Checked content

File:Typhoon saomai 060807.jpg


Some browsers may have trouble displaying this image at full resolution: This image has a large number of pixels and may either not load properly or cause your browser to freeze. Interactive large-image-viewer ( non-Flash)


Description Three different typhoons were spinning over the western Pacific Ocean on August 7, 2006, when the Moderate Resolution Imaging Spectroradiometer (MODIS) on NASA’s Aqua satellite acquired this image. The strongest of the three, Typhoon Saomai, formed in the western Pacific on August 4, 2006, as a tropical depression. Within a day, it had become organized enough to be classified as a tropical storm. While Saomai was strengthening into a storm, another tropical depression formed a few hundred kilometers to the north, and by August 6, it became tropical storm Maria. Typhoon Bopha formed just as Maria reached storm status and became a storm itself on August 7.

As of August 7, the University of Hawaii’s Tropical Storm Information Centre predicted that Bopha and Saomai would continue on tracks that would take each into China, while Maria would move northwest across the southern end of Japan. Saomai was predicted to gather strength, while Maria and Bopha were projected to remain near their current strengths.

This photo-like image was acquired at 12:35 p.m. local time (04:35 UTC) on August 7. It is unusual, but certainly not unprecedented, to have three storm systems all in the same general area at one time. The trio makes an interesting illustration of the evolution of tropical storm systems. Bopha, the youngest at just a few hours old, shows only the most basic round shape of a tropical storm. Maria, a day older, shows more distinct spiral structure with arms and an apparent central eye. Despite their differences in appearance, both storms were around the same size and strength, with peak sustained winds of around 90 and 100 kilometers per hour (58 and 63 miles per hour), respectively.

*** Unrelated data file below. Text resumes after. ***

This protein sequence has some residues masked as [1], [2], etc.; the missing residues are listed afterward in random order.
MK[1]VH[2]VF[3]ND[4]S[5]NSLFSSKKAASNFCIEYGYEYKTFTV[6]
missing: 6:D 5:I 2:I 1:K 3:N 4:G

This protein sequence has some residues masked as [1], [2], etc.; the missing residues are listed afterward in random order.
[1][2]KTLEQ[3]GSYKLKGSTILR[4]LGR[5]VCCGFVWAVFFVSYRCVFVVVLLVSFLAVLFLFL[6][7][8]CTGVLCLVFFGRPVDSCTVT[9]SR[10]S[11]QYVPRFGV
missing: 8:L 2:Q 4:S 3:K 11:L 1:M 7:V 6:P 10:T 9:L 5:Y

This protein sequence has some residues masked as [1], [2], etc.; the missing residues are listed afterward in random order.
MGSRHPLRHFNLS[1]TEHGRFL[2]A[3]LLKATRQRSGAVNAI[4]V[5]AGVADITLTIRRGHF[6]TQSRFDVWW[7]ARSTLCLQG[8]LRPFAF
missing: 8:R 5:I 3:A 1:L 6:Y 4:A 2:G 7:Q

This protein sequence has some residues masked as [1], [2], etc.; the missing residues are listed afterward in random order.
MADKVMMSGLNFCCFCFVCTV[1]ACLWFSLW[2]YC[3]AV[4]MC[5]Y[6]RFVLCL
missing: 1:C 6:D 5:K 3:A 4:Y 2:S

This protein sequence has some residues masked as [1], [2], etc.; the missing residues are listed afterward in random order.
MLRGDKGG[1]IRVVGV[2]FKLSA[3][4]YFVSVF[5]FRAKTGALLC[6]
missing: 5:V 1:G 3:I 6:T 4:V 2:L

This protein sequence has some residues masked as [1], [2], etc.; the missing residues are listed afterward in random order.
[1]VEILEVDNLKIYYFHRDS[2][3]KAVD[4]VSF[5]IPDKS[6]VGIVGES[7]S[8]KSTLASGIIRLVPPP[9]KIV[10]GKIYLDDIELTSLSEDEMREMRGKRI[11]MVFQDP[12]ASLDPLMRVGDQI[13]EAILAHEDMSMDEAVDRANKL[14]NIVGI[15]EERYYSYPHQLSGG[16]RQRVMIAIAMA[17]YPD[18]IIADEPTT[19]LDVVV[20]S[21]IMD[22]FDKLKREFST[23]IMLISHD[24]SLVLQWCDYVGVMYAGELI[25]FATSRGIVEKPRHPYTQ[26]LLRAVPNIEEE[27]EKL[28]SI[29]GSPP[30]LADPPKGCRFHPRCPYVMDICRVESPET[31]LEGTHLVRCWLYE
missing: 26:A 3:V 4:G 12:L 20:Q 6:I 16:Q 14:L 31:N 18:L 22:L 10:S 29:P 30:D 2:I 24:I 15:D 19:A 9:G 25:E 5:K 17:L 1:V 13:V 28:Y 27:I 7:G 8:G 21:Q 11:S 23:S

A day older than Maria is the much more powerful Typhoon Saomai. At the time of this image, the typhoon had sustained winds of around 140 km/hr (85 mph), and forecasters predicted that it would continue to gather strength before coming ashore in China, according to the University of Hawaii’s Tropical Storm Information Center. The typhoon’s well-developed structure (including a distinct, closed eye in the centre) in comparison to Maria is clear in this image.

The slanting diagonal feature through the image is sunlight bouncing off the ocean into the MODIS instrument, a phenomenon called sunglint. The very bright patch is where the reflection is strongest.
Date 7 August 2006
Author NASA image by Jeff Schmaltz, MODIS Rapid Response Team, Goddard Space Flight Centre.
( Reusing this file)
Public domain This file is in the public domain because it was solely created by NASA. NASA copyright policy states that "NASA material is not protected by copyright unless noted". (See Template:PD-USGov, NASA copyright policy page or JPL Image Use Policy.)
NASA logo.svg
  • Use of NASA logos, insignia and emblems are restricted per US law 14 CFR 1221.
  • The NASA website hosts a large number of images from the Soviet/ Russian space agency, and other non-American space agencies. These are not necessarily in the public domain.
  • Materials based on Hubble Space Telescope data may be copyrighted if they are not explicitly produced by the STScI. See also {{ PD-Hubble}} and {{ Cc-Hubble}}.
  • The SOHO (ESA & NASA) joint project implies that all materials created by its probe are copyrighted and require permission for commercial non-educational use.
  • Images featured on the Astronomy Picture of the Day (APOD) web site may be copyrighted.

1.8 MB version of this image: Image:Typhoon saomai 060807smaller.jpg

Annotations This image is annotated: View the annotations at Commons
The following pages on Schools Wikipedia link to this image (list may be incomplete):

I want to learn more...

SOS Children chose the best bits of Wikipedia to help you learn. SOS Childrens Villages is famous for the love and shelter it brings to lone children, but we also support families in the areas around our Children's Villages, helping those who need us the most. Help another child by taking out a sponsorship.